A cactus is one of the easiest types of houseplants to grow and is readily adaptable to almost any type of environment that is comfortable to humans. If window space or sunlight is limited, you may want to try growing your cactus under artificial lights. Most varieties of commonly grown cacti and succulents can easily be grown in the home under artificial lighting.
Most cactuses require bright light. The general rule of thumb is to use 15 watts of light per square foot of growing space. For fluorescent lights, place them so they remain about 12 to 15 inches above the tops of the plants and adjust them as the plants grow. If you are using high pressure sodium or metal halide lights, keep the lamps a bit higher than that depending on the wattage of the lamp. High-wattage lamps need to be farther away from the plants to prevent burning from the radiating heat.
Like all types of plants, a cactus requires light in both the blue and red spectrum to properly grow. A combination of cool white fluorescent tubes and incandescent bulbs can achieve this, but it is more efficient to use specialty daylight or plant grow tubes without incandescent lights. Many metal halide lamp manufacturers produce full spectrum lamps that are suitable for growing cacti.
Cactus come from the equatorial regions where the daylength is usually about 12 to 14 hours of light with 12 to 10 hours of dark. A simple household lamp timer can be very beneficial in keeping a regular day to night light cycle and helps keep growth even and symmetrical. For cacti that are being grown for flowers, many species require short days to initiate flower buds. The day length required varies with the species being grown.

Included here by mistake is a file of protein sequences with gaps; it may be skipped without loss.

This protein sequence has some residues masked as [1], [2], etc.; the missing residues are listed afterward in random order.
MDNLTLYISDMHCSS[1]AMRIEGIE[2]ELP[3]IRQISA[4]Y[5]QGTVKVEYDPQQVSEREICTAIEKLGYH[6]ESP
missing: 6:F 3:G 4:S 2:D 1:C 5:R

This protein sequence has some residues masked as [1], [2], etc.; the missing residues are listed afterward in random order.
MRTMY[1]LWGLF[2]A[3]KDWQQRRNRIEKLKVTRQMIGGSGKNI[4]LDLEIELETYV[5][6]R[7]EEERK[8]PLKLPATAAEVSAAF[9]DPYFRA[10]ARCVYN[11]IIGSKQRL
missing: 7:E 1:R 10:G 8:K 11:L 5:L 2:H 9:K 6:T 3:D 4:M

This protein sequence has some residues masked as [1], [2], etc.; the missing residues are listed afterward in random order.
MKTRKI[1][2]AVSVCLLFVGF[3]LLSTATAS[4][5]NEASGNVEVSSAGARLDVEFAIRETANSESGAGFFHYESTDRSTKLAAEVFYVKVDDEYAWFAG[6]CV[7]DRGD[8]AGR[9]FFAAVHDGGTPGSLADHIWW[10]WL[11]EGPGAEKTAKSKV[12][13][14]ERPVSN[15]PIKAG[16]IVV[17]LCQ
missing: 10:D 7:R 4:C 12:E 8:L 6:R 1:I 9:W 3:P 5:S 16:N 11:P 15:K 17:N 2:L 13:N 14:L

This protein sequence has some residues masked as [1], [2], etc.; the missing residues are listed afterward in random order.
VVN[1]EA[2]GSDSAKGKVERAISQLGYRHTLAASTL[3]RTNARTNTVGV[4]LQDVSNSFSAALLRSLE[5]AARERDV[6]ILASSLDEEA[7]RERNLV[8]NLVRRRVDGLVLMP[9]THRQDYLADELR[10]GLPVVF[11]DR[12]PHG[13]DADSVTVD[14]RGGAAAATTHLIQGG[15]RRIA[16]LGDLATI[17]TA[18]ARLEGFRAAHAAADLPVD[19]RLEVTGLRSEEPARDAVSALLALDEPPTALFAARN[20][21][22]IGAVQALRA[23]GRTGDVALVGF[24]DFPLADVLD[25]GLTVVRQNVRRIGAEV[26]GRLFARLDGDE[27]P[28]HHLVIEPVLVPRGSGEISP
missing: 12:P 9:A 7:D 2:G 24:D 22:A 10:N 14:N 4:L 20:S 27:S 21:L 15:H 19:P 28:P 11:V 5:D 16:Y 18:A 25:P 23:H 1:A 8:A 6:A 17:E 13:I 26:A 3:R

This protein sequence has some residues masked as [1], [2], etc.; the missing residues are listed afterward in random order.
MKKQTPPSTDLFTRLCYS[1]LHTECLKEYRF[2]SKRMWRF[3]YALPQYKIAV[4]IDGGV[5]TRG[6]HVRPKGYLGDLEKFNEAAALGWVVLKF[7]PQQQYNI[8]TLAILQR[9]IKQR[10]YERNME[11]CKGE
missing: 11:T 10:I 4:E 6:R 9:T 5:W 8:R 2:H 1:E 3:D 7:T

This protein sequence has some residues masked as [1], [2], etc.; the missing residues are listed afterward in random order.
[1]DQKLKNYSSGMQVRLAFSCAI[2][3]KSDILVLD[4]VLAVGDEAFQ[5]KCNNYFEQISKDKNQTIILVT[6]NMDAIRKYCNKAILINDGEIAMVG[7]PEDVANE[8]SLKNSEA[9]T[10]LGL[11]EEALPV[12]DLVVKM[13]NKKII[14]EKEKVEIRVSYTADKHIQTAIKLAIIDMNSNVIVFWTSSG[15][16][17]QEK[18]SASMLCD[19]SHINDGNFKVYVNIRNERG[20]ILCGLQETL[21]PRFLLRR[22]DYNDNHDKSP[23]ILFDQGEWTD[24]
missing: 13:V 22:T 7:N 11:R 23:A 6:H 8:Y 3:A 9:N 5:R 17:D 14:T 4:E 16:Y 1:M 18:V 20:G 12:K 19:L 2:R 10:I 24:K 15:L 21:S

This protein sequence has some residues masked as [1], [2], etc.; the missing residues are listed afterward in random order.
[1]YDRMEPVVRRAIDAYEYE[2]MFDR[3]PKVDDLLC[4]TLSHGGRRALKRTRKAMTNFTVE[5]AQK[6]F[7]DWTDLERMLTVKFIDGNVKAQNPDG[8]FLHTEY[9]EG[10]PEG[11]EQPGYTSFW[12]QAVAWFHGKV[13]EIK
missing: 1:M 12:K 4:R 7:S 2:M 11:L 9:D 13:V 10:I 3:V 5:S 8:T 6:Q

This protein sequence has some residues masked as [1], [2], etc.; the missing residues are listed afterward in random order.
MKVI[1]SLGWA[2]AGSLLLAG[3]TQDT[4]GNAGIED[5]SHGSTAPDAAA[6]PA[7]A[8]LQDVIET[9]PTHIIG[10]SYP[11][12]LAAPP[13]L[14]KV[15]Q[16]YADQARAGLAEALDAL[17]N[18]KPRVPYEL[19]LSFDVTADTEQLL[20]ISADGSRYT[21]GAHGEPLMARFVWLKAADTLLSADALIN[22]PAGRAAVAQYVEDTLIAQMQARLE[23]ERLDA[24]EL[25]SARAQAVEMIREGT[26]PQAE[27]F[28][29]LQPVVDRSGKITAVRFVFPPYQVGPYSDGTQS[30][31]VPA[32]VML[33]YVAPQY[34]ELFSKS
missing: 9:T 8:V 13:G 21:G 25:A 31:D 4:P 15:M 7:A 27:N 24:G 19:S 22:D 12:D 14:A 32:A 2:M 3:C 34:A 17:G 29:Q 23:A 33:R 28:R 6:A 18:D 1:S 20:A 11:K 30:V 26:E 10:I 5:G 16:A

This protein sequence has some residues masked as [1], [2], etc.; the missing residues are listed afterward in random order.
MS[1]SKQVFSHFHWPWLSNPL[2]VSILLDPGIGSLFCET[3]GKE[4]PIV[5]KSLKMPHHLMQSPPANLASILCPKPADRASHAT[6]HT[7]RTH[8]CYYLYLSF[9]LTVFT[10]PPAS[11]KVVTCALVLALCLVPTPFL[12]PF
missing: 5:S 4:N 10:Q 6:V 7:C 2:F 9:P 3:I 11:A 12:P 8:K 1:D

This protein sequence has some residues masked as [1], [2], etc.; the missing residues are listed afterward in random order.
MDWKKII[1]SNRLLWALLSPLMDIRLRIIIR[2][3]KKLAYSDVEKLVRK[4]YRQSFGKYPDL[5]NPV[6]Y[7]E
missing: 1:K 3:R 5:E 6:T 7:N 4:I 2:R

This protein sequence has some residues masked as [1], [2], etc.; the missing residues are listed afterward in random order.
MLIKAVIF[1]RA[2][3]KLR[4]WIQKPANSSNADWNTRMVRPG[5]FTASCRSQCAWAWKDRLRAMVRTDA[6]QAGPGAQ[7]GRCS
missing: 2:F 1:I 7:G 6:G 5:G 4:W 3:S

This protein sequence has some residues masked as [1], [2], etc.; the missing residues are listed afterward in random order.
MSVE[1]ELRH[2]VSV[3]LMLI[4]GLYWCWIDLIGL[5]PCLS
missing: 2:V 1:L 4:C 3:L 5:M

When selecting a pot for indoor growing, use containers with good drainage holes. Unglazed clay pots work very well because they help the soil dry out faster and the added weight keeps top heavy plants from tipping over easily. Shallow pots are preferred over deep pots because most cacti have a very shallow root structure that does not penetrate deep into the soil.
Cacti like a well draining soil that does not retain too much moisture. Equal parts sand and commercial potting mix works well. There are also many types of manufactured specialty potting mixes for cacti that will be sufficient.
Cacti are primarily desert plants that can tolerate long periods of drought. This does not mean that they should not be regularly watered. Be careful not to over-water, though, because this will cause root rot. A good way to tell if your cactus needs water is to poke your finger an inch or so into the soil; if it is dry, then water the plant. When watering, pour about the amount of water equal to the volume of the pot and let it all drain out the bottom. This mimics desert thunderstorm conditions.